Japanese destroyer Hamakaze (1940)
Hamakaze underway on 30 June 1941
|Empire of Japan|
|Laid down:||20 November 1939|
|Launched:||25 November 1940|
|Commissioned:||30 June 1941|
|Struck:||10 June 1945|
|Fate:||Sunk in action, 7 April 1945|
|Class and type:||Kagerō-class destroyer|
|Displacement:||2,490 long tons (2,530 t)|
|Length:||118.5 m (388 ft 9 in)|
|Beam:||10.8 m (35 ft 5 in)|
|Draft:||3.8 m (12 ft 6 in)|
|Propulsion:||Two-shaft geared turbines|
|Speed:||35 knots (40 mph; 65 km/h)|
Design and description
The Kagerō class was an enlarged and improved version of the preceding Asashio class. Their crew numbered 240 officers and enlisted men. The ships measured 118.5 meters (388 ft 9 in) overall, with a beam of 10.8 meters (35 ft 5 in) and a draft of 3.76 meters (12 ft 4 in). They displaced 2,065 metric tons (2,032 long tons) at standard load and 2,529 metric tons (2,489 long tons) at deep load. The ships had two Kampon geared steam turbines, each driving one propeller shaft, using steam provided by three Kampon water-tube boilers. The turbines were rated at a total of 52,000 shaft horsepower (39,000 kW) for a designed speed of 35 knots (65 km/h; 40 mph). The ships had a range of 5,000 nautical miles (9,300 km; 5,800 mi) at a speed of 18 knots (33 km/h; 21 mph).
The main armament of the Kagerō class consisted of six Type 3 127-millimeter (5.0 in) guns in three twin-gun turrets, one superfiring pair aft and one turret forward of the superstructure. They were built with four Type 96 25-millimeter (1.0 in) anti-aircraft guns in two twin-gun mounts, but more of these guns were added over the course of the war. The ships were also armed with eight 610-millimeter (24.0 in) torpedo tubes for the oxygen-fueled Type 93 "Long Lance" torpedo in two quadruple traversing mounts; one reload was carried for each tube. Their anti-submarine weapons comprised 16 depth charges.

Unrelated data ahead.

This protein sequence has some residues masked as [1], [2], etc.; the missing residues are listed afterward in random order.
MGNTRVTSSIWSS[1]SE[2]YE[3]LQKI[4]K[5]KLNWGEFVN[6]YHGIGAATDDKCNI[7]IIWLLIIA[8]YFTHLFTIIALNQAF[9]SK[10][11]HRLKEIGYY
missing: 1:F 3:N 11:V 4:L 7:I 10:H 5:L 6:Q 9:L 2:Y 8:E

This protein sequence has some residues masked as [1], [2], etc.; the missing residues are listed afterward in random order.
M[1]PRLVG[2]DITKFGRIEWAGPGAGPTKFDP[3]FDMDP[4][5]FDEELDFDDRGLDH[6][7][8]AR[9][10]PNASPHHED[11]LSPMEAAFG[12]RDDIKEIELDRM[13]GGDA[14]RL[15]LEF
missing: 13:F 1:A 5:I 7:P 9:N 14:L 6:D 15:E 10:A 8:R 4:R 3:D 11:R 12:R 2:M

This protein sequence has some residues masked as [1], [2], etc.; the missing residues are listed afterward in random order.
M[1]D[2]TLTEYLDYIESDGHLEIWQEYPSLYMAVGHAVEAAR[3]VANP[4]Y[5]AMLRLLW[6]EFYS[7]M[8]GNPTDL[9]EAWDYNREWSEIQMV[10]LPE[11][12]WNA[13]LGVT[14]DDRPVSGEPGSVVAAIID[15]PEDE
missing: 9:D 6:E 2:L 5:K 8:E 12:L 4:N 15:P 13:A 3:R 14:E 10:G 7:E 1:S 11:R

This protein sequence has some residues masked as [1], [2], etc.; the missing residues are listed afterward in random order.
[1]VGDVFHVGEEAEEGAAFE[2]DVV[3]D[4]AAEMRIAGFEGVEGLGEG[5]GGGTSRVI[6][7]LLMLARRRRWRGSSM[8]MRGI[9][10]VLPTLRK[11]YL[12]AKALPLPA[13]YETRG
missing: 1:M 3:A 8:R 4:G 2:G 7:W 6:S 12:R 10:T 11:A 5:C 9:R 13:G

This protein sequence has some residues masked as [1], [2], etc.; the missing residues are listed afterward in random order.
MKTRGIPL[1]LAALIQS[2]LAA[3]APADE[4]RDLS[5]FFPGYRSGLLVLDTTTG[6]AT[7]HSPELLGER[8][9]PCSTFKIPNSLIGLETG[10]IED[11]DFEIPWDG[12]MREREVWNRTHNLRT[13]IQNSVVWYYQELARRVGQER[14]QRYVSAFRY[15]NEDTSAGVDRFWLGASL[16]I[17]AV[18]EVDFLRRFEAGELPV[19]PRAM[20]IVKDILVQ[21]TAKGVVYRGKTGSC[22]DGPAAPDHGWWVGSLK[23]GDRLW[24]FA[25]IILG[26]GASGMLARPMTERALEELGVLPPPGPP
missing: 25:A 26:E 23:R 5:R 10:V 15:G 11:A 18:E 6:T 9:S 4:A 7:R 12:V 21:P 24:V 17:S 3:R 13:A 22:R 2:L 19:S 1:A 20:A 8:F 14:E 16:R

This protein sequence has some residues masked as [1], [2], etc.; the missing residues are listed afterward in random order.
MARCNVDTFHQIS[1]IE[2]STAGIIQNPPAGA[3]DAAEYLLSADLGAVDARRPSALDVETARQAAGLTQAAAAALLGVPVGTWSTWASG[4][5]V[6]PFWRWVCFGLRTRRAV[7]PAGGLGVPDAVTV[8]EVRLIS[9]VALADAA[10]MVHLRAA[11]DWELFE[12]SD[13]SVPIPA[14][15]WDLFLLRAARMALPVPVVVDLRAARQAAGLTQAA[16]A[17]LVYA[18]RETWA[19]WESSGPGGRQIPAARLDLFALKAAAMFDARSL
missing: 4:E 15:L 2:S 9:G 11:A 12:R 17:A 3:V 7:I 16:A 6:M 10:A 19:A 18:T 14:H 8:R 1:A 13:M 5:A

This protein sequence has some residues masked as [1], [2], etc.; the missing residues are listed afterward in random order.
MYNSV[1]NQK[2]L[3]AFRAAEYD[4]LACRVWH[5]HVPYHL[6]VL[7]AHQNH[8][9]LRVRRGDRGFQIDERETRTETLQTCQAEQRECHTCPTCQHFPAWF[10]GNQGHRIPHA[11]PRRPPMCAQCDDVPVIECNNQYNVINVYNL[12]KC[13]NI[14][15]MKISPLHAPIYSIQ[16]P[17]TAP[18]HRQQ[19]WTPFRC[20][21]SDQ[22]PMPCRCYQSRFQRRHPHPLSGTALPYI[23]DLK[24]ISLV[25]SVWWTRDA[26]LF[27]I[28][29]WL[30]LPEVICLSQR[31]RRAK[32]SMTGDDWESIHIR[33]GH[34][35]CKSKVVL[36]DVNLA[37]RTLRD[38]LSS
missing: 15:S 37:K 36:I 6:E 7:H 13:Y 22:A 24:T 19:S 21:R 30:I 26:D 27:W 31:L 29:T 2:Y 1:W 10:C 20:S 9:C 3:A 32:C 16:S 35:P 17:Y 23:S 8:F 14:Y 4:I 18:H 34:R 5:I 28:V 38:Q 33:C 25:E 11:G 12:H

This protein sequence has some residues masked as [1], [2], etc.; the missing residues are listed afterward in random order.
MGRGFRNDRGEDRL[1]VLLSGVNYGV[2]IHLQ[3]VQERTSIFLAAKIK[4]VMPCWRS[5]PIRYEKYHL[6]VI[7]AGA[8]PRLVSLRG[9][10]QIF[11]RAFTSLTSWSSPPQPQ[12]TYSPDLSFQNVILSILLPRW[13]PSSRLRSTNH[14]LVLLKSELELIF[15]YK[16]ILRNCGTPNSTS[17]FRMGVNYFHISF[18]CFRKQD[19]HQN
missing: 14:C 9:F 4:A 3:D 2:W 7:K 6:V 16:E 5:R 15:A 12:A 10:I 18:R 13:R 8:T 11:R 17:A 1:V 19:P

Construction and career
Hamakaze was heavily involved in the fighting in 1943 in the Solomon Islands chain, including the battles of Kula Gulf, Kolombangara, and the 'Battle off Horaniu'. On 7 April 1945, Hamakaze escorted the battleship Yamato from the Inland Sea on her Operation Ten-Go attack on the Allied forces on Okinawa. She was sunk by aircraft of Task Force 58 and sank 150 miles (240 km) southwest of Nagasaki ( ).
- Chesneau, p. 194
- Whitley, pp. 200–01
- Jentschura, Jung & Mickel, p. 148
- Chesneau, Roger, ed. (1980). Conway's All the World's Fighting Ships 1922–1946. Greenwich, UK: Conway Maritime Press. ISBN 0-85177-146-7.
- Jentschura, Hansgeorg; Jung, Dieter & Mickel, Peter (1977). Warships of the Imperial Japanese Navy, 1869–1945. Annapolis, Maryland: United States Naval Institute. ISBN 0-87021-893-X.
- Whitley, M. J. (1988). Destroyers of World War 2. Annapolis, Maryland: Naval Institute Press. ISBN 0-87021-326-1.